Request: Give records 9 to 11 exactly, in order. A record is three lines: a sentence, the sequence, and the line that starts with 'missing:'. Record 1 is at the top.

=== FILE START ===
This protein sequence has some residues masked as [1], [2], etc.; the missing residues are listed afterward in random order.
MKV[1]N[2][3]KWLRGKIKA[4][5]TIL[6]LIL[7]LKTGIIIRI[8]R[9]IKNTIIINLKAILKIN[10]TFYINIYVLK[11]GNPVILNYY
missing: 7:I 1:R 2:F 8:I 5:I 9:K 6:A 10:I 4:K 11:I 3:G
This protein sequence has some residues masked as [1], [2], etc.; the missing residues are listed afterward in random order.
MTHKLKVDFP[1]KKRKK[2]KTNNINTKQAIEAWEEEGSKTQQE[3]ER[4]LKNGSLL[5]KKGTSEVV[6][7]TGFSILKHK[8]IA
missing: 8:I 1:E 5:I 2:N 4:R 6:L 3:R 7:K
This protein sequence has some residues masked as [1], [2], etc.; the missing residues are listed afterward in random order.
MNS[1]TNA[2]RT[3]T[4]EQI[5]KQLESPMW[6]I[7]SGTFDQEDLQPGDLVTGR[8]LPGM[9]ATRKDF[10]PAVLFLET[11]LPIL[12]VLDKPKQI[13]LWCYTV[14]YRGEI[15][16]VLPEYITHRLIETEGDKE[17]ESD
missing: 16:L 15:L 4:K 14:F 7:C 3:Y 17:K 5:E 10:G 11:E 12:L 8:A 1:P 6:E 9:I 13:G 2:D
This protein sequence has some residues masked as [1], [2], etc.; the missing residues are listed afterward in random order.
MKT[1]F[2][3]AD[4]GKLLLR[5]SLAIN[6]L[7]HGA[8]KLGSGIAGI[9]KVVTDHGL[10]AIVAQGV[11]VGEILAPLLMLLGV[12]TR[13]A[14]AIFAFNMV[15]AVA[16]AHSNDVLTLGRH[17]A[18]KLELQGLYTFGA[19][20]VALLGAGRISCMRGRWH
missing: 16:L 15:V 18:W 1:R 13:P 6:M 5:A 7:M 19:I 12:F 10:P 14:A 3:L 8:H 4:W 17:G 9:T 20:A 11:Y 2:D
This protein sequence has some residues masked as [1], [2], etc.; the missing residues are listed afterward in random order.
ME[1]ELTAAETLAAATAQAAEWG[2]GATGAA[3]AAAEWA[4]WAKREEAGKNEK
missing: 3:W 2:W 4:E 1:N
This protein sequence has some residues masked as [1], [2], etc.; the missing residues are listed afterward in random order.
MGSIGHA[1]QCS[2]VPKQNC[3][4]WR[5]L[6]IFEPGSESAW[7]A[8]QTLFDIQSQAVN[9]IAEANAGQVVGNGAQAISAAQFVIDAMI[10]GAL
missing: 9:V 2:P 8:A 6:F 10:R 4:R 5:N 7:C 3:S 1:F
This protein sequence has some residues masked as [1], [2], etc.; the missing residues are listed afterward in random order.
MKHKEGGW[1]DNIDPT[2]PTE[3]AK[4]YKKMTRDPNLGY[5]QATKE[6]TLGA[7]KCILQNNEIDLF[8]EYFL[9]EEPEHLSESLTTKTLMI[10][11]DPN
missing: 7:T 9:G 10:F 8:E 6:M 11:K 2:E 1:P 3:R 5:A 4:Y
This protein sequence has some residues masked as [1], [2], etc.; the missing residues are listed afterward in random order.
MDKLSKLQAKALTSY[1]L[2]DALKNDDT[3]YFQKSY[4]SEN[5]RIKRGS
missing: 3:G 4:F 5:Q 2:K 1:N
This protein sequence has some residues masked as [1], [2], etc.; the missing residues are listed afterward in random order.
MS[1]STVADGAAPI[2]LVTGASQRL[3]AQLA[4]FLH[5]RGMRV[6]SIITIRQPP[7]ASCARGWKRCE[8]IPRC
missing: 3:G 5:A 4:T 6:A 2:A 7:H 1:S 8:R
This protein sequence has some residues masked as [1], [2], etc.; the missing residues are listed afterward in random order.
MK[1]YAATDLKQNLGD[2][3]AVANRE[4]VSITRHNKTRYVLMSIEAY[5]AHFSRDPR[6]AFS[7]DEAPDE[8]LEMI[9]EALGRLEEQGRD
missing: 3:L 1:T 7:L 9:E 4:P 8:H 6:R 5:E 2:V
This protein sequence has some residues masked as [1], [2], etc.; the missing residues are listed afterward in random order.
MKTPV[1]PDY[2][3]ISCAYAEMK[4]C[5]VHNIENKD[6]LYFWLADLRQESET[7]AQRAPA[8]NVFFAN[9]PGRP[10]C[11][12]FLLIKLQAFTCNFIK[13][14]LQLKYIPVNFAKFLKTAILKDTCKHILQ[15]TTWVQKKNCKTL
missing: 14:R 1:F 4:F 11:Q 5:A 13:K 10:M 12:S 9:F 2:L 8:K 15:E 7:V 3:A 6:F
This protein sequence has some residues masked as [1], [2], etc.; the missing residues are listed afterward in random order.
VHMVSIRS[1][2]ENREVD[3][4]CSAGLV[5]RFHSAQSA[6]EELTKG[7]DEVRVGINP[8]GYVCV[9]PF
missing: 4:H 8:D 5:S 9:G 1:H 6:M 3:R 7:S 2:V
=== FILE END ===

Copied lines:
This protein sequence has some residues masked as [1], [2], etc.; the missing residues are listed afterward in random order.
MS[1]STVADGAAPI[2]LVTGASQRL[3]AQLA[4]FLH[5]RGMRV[6]SIITIRQPP[7]ASCARGWKRCE[8]IPRC
missing: 3:G 5:A 4:T 6:A 2:A 7:H 1:S 8:R
This protein sequence has some residues masked as [1], [2], etc.; the missing residues are listed afterward in random order.
MK[1]YAATDLKQNLGD[2][3]AVANRE[4]VSITRHNKTRYVLMSIEAY[5]AHFSRDPR[6]AFS[7]DEAPDE[8]LEMI[9]EALGRLEEQGRD
missing: 3:L 1:T 7:L 9:E 4:P 8:H 6:R 5:E 2:V
This protein sequence has some residues masked as [1], [2], etc.; the missing residues are listed afterward in random order.
MKTPV[1]PDY[2][3]ISCAYAEMK[4]C[5]VHNIENKD[6]LYFWLADLRQESET[7]AQRAPA[8]NVFFAN[9]PGRP[10]C[11][12]FLLIKLQAFTCNFIK[13][14]LQLKYIPVNFAKFLKTAILKDTCKHILQ[15]TTWVQKKNCKTL
missing: 14:R 1:F 4:F 11:Q 5:A 13:K 10:M 12:S 9:F 2:L 8:K 15:E 7:V 3:A 6:F